There has been a recent emphasis on content but little research supporting it — here is some. Also support for neuromarketing.
- “An ad is only as strong as its central argument, which matters more than its audiovisual presentation
- This is the first time research has shown an association between cognition and brain activity in response to content and format in televised ads and behavior.
- If you give someone an unconvincing ad, it doesn’t matter what format you do on top of that. You can make it sensational. But in terms of effectiveness, content is more important.”
Anti-Smoking Ads With Strong Arguments, Not Flashy Editing, Trigger Part Of Brain That Changes Behavior Apr. 23, 2013
Researchers…have shown that an area of the brain that initiates behavioral changes had greater activation in smokers who watched anti-smoking ads with strong arguments versus those with weaker ones, and irrespective of flashy elements, like bright and rapidly changing scenes, loud sounds and unexpected scenario twists.
This is the first time research has shown an association between cognition and brain activity in response to content and format in televised ads and behavior.
Even ads riddled with attention-grabbing tactics, the research suggests, are not effective at reducing tobacco intake unless their arguments are strong. However, ads with flashy editing and strong arguments, for example, produced better recognition.
“We investigated the two major dimensions of any piece of media, content and format, which are both important here…If you give someone an unconvincing ad, it doesn’t matter what format you do on top of that. You can make it sensational. But in terms of effectiveness, content is more important. You’re better off adding in more sophisticated editing and other special effects only if it is persuasive.”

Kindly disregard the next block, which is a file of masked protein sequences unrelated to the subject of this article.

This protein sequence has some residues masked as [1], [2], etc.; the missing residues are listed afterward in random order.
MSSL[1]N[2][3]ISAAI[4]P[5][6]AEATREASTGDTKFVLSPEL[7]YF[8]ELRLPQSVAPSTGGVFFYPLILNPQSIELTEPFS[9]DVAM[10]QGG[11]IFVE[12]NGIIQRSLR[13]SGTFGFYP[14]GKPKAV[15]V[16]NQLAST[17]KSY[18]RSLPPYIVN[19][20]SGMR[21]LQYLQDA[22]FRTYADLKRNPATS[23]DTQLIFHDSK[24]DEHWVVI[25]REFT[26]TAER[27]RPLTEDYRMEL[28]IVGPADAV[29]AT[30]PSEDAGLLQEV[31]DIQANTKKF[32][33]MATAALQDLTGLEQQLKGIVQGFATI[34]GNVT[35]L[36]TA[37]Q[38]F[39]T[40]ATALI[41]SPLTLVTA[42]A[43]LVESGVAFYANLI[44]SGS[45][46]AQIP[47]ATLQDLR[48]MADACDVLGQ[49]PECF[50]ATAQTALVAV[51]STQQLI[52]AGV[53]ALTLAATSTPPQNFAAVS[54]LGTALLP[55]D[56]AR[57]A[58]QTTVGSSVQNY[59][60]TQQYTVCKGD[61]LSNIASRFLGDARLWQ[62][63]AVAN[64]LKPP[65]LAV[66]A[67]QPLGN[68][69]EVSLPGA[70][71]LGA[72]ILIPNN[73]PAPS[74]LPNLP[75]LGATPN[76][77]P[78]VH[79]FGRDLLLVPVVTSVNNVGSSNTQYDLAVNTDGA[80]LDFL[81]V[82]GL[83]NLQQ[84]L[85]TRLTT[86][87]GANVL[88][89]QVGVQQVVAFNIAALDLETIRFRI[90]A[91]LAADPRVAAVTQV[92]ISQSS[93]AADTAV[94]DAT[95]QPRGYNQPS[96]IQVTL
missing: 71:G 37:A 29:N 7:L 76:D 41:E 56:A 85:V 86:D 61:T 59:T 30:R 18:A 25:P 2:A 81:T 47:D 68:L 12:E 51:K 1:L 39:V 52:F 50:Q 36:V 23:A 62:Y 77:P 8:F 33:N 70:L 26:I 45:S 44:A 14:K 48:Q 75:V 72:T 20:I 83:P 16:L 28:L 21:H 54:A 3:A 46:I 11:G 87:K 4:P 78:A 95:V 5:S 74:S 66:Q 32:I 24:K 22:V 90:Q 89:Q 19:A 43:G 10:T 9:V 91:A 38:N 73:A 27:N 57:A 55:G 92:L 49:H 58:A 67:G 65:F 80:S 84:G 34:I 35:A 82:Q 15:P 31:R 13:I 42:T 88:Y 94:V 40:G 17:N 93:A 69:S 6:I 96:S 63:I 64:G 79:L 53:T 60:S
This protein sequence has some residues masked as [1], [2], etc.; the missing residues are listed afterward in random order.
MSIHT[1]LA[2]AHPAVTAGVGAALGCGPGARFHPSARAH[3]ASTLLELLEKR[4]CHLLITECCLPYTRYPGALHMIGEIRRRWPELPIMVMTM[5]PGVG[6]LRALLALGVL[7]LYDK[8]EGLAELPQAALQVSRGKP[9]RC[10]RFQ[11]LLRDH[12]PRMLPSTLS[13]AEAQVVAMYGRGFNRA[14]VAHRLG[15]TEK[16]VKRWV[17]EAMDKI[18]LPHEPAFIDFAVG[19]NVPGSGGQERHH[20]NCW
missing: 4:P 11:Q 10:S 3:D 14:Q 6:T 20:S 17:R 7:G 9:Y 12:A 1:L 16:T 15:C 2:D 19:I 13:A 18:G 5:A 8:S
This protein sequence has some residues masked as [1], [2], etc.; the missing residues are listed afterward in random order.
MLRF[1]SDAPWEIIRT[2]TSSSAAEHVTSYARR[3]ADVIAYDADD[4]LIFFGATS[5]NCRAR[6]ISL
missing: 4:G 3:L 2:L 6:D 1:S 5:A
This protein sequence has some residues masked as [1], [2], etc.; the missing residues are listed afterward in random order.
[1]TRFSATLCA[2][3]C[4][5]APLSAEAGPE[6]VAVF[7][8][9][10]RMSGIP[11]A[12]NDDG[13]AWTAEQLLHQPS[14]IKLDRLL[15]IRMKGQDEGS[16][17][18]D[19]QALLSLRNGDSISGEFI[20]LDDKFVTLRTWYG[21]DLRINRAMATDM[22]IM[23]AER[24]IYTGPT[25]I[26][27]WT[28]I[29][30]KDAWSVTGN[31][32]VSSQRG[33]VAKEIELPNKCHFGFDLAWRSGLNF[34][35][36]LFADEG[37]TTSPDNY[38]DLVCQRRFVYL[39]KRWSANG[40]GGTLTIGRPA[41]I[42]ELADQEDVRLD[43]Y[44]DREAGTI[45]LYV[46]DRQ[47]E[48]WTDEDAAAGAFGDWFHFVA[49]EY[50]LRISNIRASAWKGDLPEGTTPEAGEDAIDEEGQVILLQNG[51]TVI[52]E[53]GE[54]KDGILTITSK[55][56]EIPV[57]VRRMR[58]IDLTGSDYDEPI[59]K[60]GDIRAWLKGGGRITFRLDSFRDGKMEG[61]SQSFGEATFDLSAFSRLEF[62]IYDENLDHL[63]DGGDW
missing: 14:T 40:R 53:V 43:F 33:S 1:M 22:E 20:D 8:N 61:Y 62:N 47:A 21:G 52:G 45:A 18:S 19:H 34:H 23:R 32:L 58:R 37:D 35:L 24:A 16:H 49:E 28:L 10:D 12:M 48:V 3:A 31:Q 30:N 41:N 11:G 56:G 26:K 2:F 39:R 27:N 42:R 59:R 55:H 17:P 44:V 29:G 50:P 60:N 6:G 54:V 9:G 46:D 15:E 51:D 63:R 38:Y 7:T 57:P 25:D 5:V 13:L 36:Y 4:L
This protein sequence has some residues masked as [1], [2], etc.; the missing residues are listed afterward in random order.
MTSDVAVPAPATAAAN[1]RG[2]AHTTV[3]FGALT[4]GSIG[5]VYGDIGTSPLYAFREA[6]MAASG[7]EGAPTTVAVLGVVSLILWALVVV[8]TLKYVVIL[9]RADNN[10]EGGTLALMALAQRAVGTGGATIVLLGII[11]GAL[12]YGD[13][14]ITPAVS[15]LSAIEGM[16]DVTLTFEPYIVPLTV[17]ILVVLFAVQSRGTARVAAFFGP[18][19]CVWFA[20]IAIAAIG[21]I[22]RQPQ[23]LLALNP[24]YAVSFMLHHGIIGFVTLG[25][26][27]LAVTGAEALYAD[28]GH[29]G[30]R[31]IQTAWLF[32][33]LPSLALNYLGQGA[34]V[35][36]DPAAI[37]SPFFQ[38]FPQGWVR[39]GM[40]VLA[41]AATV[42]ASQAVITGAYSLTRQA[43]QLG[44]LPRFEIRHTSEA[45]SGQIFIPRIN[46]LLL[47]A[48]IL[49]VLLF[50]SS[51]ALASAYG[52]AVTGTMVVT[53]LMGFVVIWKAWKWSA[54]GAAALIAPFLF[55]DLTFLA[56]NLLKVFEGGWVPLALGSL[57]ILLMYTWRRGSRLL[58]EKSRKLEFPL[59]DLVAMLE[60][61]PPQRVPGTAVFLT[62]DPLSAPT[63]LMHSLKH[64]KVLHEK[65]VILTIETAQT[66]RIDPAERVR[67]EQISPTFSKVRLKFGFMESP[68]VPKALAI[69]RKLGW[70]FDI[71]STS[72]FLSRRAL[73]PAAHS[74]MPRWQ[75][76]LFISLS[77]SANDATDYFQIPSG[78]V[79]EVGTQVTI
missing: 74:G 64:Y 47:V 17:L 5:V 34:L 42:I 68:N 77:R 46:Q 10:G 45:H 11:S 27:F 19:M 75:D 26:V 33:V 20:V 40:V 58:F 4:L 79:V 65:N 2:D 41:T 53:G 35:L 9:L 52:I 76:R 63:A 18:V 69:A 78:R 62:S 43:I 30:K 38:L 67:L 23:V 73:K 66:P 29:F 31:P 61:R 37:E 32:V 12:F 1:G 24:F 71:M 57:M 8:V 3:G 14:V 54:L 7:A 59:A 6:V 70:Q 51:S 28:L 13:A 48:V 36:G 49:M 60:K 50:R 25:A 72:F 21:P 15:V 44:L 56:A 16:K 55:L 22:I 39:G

The paper may enable improved methods of design and evaluation of public health advertising, according to the authors, including first author An-Li Wang, PhD, of the Annenberg Public Policy Center at the University of Pennsylvania. And it could ultimately influence how producers shape the way ads are constructed, and how ad production budgets are allocated, considering special effects are expensive endeavors versus hiring screenwriters.
A 2009 study…that looked solely at format found people were more likely to remember low-key, anti-smoking messages versus attention-grabbing messages. This was the first research to show that low-key versus attention-grabbing ads stimulated different patterns of activity, particularly in the frontal cortex and temporal cortex. But it did not address content strength or behavioral changes.
This new study is the first longitudinal investigation of the cognitive, behavioral, and neurophysical response to the content and format of televised anti-smoking ads, according to the authors.
“This sets the stage for science-based evaluation and design of persuasive public health advertising,” said Dr. Langleben. “An ad is only as strong as its central argument, which matters more than its audiovisual presentation. Future work should consider supplementing focus groups with more technology-heavy assessments, such as brain responses to these ads, in advance of even putting the ad together in its entirety.”